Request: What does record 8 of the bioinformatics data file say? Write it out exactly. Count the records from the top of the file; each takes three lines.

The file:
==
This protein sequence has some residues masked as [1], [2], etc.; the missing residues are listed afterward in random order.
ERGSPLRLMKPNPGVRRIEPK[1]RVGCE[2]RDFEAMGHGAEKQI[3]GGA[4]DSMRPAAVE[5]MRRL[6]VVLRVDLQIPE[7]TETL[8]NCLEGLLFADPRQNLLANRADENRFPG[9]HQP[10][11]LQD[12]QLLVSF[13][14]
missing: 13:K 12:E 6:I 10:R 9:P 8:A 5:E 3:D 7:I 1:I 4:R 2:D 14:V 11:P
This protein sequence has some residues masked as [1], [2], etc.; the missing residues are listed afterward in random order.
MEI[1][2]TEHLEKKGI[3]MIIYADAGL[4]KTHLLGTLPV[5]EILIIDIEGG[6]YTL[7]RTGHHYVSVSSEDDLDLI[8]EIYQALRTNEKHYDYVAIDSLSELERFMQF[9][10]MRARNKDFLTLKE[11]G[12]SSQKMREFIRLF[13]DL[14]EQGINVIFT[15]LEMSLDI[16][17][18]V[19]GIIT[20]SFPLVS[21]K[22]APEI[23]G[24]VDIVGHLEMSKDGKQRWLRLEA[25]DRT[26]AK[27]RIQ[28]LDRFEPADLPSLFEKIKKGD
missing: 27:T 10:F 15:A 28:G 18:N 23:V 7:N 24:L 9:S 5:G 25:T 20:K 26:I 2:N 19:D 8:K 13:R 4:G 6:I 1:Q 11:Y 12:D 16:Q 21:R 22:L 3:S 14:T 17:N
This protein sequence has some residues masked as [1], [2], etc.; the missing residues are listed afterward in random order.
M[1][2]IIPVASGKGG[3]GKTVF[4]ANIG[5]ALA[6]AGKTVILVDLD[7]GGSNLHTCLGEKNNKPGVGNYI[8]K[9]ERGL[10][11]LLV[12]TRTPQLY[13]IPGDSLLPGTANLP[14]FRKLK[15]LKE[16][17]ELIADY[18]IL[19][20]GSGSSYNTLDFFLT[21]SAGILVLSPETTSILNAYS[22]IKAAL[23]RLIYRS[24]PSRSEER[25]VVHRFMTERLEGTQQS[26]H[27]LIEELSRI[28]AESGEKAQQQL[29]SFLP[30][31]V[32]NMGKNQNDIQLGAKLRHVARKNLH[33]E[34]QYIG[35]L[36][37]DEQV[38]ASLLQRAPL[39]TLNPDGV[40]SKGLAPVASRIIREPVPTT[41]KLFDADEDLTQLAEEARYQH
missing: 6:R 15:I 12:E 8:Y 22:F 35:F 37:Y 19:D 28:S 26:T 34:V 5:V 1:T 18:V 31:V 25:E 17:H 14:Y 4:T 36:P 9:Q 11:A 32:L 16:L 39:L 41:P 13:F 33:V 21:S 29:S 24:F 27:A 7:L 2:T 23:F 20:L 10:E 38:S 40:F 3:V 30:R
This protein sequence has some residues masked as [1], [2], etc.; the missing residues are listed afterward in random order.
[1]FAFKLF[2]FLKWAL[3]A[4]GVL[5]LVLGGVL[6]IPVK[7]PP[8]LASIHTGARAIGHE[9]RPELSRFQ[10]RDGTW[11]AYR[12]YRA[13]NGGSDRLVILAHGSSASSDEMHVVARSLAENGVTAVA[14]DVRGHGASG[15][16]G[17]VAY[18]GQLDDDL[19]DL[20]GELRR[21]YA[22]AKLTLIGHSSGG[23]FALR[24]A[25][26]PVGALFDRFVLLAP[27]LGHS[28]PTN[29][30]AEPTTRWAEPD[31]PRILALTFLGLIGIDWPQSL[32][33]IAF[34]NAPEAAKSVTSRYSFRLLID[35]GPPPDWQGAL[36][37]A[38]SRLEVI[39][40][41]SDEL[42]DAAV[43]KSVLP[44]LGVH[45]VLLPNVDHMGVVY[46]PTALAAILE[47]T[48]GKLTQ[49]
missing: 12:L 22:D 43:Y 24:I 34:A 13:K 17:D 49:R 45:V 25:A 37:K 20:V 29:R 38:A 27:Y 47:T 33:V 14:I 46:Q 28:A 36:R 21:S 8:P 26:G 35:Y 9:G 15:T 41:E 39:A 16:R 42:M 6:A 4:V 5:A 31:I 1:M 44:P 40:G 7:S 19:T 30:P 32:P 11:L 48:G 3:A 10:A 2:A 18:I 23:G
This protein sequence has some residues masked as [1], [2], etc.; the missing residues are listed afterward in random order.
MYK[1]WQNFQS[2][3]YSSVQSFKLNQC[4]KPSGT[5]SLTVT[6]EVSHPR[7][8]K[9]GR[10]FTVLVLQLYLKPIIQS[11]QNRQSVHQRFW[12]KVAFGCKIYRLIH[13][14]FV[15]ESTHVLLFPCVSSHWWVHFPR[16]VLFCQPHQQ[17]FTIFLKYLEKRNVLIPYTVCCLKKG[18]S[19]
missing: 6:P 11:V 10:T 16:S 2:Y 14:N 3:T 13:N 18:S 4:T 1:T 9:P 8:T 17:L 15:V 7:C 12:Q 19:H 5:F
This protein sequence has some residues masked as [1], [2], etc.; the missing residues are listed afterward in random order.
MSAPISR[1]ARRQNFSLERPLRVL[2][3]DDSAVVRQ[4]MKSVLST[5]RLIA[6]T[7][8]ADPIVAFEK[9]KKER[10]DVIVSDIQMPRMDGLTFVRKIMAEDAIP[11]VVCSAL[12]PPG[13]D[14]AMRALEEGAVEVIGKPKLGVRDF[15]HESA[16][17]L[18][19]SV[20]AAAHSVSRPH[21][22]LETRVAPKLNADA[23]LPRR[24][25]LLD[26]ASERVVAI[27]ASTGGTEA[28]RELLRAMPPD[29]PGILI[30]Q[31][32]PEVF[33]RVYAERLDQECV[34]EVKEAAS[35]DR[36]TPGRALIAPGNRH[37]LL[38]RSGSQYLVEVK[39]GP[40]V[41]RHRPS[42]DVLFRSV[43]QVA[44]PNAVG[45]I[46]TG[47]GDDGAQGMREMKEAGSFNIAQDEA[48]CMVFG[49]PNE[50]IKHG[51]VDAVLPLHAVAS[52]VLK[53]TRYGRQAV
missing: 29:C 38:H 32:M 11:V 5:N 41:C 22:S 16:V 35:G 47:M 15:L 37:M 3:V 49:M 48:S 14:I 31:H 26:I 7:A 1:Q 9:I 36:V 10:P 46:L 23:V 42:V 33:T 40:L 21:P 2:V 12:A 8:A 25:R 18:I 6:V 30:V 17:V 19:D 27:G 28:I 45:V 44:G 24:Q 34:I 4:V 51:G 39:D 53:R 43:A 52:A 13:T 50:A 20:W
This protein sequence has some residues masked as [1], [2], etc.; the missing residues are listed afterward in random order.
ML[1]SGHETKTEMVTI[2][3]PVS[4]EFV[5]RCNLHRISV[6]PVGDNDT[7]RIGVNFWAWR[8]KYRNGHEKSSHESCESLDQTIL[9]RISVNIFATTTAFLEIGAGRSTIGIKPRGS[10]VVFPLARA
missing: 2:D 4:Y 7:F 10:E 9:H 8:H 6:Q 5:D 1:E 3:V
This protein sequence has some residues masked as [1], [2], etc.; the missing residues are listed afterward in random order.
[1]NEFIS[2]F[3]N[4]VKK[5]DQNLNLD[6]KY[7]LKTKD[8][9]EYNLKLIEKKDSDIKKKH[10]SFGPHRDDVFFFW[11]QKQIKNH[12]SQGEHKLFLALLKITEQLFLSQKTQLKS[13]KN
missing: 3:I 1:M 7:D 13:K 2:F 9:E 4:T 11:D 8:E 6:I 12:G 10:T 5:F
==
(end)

This protein sequence has some residues masked as [1], [2], etc.; the missing residues are listed afterward in random order.
[1]NEFIS[2]F[3]N[4]VKK[5]DQNLNLD[6]KY[7]LKTKD[8][9]EYNLKLIEKKDSDIKKKH[10]SFGPHRDDVFFFW[11]QKQIKNH[12]SQGEHKLFLALLKITEQLFLSQKTQLKS[13]KN
missing: 3:I 1:M 7:D 13:K 2:F 9:E 4:T 11:D 8:E 6:I 12:G 10:T 5:F